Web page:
How to Tighten a Trampoline
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Trampolines are relatively durable, but over time they can lose a bit of their spring. Before you jump to purchase a replacement, consider tightening the trampoline yourself. To do so, you'll essentially need to tighten the cords running around the circumference (or perimeter) of the trampoline.
Consider asking a friend or two to help, as you'll need to flip over the trampoline to access its underside.
- Trampolines are relatively durable, but over time they can lose a bit of their spring.
- Consider asking a friend or two to help, as you'll need to flip over the trampoline to access its underside.
Open up the vice grip pliers. Then, take masking tape and wrap it around both sides of the pliers' jaws. The jaws should be approximately 1/8 inch apart.
Flip the trampoline over 180 degrees. This may take a few people lifting at one time.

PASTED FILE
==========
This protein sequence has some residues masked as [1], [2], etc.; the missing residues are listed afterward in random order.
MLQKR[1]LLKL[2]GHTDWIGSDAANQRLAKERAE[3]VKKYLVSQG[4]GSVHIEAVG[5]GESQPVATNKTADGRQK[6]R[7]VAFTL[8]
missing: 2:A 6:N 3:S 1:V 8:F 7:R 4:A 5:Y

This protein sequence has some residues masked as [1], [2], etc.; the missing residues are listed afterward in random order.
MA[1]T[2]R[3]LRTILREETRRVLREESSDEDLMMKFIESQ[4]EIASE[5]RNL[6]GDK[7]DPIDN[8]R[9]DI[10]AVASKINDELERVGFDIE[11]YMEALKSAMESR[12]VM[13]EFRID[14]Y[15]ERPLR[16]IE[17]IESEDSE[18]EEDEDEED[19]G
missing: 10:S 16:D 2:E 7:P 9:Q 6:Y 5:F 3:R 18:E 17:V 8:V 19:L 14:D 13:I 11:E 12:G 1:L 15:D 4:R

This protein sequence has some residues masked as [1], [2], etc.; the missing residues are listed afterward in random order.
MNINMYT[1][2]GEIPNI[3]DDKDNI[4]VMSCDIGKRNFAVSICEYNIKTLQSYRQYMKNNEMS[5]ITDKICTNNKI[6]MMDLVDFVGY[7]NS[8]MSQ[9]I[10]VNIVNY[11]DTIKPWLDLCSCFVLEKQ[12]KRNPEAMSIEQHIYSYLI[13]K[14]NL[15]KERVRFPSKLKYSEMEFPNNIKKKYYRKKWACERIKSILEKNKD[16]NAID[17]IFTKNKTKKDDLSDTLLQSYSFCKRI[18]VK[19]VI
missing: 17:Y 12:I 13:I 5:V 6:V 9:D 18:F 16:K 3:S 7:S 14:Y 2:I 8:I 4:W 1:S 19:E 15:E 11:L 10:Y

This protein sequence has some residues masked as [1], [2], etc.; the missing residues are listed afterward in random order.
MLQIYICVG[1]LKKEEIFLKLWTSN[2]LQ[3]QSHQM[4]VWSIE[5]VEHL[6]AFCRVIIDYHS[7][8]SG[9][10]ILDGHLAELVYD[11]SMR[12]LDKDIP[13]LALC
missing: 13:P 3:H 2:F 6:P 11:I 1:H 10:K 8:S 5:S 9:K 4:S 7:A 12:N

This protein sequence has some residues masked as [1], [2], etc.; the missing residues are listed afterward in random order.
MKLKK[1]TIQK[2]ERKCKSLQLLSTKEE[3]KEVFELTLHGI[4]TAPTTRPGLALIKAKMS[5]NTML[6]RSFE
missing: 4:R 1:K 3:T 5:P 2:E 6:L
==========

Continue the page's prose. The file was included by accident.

Look inside the nearest knot block and you'll see a bounce cord. Take the cord by hand and pull it inward -- toward the middle of the circle -- so that the knot is toward the middle instead of toward the outside.
- Flip the trampoline over 180 degrees.
- Look inside the nearest knot block and you'll see a bounce cord.
Grip the cord with the vice grip pliers where the cord meets the block. This should keep the cord from slipping.
Loosen the overhead knot -- found toward the end of the bounce cord -- using needle-nose pliers. Tie an overhead knot closer to the knot block. The closer you tie the knot to the block, the tighter the result will be. When you're satisfied with your new stretch, you can remove the vice grip pliers.
Repeat the process by taking out knots and retying knots in new positions around the trampoline. For best results, the space between old and new knots should remain relatively the same.
Andrew Cross began writing professionally in 2007 and now works full-time at a Chicago-based public relations agency. He has also served as a reporter, editor, columnist and freelance public relations consultant for several agencies and publications. Cross holds a Bachelor of Arts in public relations from Illinois State University.